Western officials have blamed Nord Stream pipeline leaks on sabotage.
The perpetrator hasn't been confirmed, but officials are pointing fingers at Russia.
The incident shows how vulnerable seabed infrastructure is to interference, the Royal Navy's top admiral said.
ABOARD HMS QUEEN ELIZABETH — The apparent sabotage of the Nord Stream pipelines has prompted further condemnation of Russia and raised fears of considerable environmental damage. It also makes clear that the valuable economic infrastructure on the seafloor is exposed, Adm. Sir Ben Key, first sea lord and chief of the British naval staff, said Thursday.
"There is a vulnerability around anything that sits upon the seabed, whether that's gas pipelines, whether that's data cables," Key said aboard HMS Queen Elizabeth as the Royal Navy aircraft carrier sat anchored off of New York City to host the Atlantic Future Forum.
"We've created a degree of scale around that economic infrastructure," Key told reporters. "That then places an obligation on organizations like the Royal Navy, but not just us, to have a means of monitoring and provide security around it."
A leak in the Nord Stream pipelines was first detected on Monday, and on Tuesday, the pipeline operator said there was "unprecedented" damage to three of the four lines that compose Nord Stream 1 and 2. Four leaks have now been found — two in Swedish waters and two in Danish waters — in roughly 250 feet of water.
The pipelines were not operational, but they contained natural gas that is bubbling to the surface, creating patches of churning sea several hundred yards in size.
Key said he would "steer clear of direct attribution" because the cause was not "at all clear." Others, including US officials, say the damage was deliberate.
"All currently available information indicates that this is the result of deliberate, reckless, and irresponsible acts of sabotage," NATO's North Atlantic Council said in a statement on Thursday. Current and former officials have named Russia as the likely perpetrator.
Norway and Denmark have increased security around energy infrastructure ashore and at sea. "Norway is aware of the special responsibilities it has to safeguard security on the Norwegian continental shelf," the prime minister said on Wednesday.
A Norwegian military helicopter and Danish ships, including a navy frigate, are also patrolling the area around the leaks, Denmark's Ministry of Defense said Friday.
Asked about potential responses if Russia is found responsible, Key declined to describe specifics but said the military shouldn't be the only option considered.
"We are but one of a number of instruments of national power, and the role for us is to offer up into the political leadership things that we could do potentially in concert with other actions or not," Key told reporters.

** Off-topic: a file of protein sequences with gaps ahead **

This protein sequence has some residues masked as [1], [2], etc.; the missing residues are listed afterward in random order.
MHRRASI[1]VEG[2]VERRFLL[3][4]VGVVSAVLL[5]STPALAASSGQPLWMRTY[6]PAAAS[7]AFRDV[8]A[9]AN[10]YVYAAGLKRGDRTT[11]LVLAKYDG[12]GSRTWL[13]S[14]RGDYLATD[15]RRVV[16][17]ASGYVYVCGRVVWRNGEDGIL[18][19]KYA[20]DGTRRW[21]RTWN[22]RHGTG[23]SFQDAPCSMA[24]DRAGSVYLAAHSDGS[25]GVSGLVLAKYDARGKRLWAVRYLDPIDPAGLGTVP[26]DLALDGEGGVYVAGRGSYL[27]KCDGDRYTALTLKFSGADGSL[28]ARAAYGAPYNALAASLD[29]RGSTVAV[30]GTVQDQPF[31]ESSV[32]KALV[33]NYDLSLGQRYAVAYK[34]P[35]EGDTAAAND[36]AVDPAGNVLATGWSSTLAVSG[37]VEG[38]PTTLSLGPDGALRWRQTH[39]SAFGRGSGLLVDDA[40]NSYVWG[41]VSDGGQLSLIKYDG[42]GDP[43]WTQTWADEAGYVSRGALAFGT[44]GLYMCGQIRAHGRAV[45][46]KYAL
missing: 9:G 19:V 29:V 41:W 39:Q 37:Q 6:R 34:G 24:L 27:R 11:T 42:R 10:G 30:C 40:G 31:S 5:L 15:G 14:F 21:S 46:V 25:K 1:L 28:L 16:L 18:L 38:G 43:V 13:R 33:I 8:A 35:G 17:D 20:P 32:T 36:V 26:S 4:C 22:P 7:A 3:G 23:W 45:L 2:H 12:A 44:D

'A murky strategic space'
The leaks are likely to raise new concerns about threats to undersea infrastructure, especially the undersea telecommunications cables that carry almost all of the world's internet traffic.
"There is nothing new in sabotaging critical seabed infrastructure," said Elizabeth Buchanan, head of Navy Research at the Sea Power Centre Australia.
"This is just a reminder of the central role of critical infrastructure in a state's security apparatus and a reminder that asymmetrical acceleration of conflict is happening," Buchanan told Insider. "Ukraine might be the land battle, but European security is also exposed at sea."
Russia and China are seen as having growing interest in and the ability to interfere with those cables. Buchanan pointed to Taiwan's recent plan to develop a backup satellite internet network as a sign of ongoing concern about such interference.
The most common risk to undersea cables is accidental damage from fishing or commercial activity or from natural disasters, but Buchanan said threats to undersea cables could be moving "into a grey zone in which a state with civil-military maritime strategies and policies might mask purposeful sabotage as an accident."
In its statement, the North Atlantic Council said NATO members "have committed to prepare for, deter and defend against the coercive use of energy and other hybrid tactics by state and non-state actors." Under such circumstances, however, "enforcing international law at sea, not least assigning responsibility, becomes a murky strategic space," Buchanan said.
The US has sanctioned Russians it said "directly contributed to improving" Russia's cyber and underwater capabilities, and Washington and its allies have sought to block Chinese involvement in undersea cables in the Pacific, fearing Beijing would use that access to gain leverage over the cables' users.
British officials have raised concerns about interference with undersea cables affecting their country's links to North America and Europe, with one defense official in 2015 calling it "a new risk to our way of life."
"We keep under constant review the security of undersea critical national infrastructure," Key said Thursday. "We are in the process, and have been for some time, of exploring ways of increasing out capability to keep an eye on it, because clearly there are pressures and tensions around that."
Many Western countries have put infrastructure planning "on the back burner" in the post-Cold War period, Buchanan said.
"I believe there's plenty of planning underway for the next iteration of strategic competition," Buchanan added, "but for the short-term, states which haven't secured supply chains, invested to protect critical seabed infrastructure, enhanced maritime capability to shape and deter their coastal frontiers should expect to feel the pressure."
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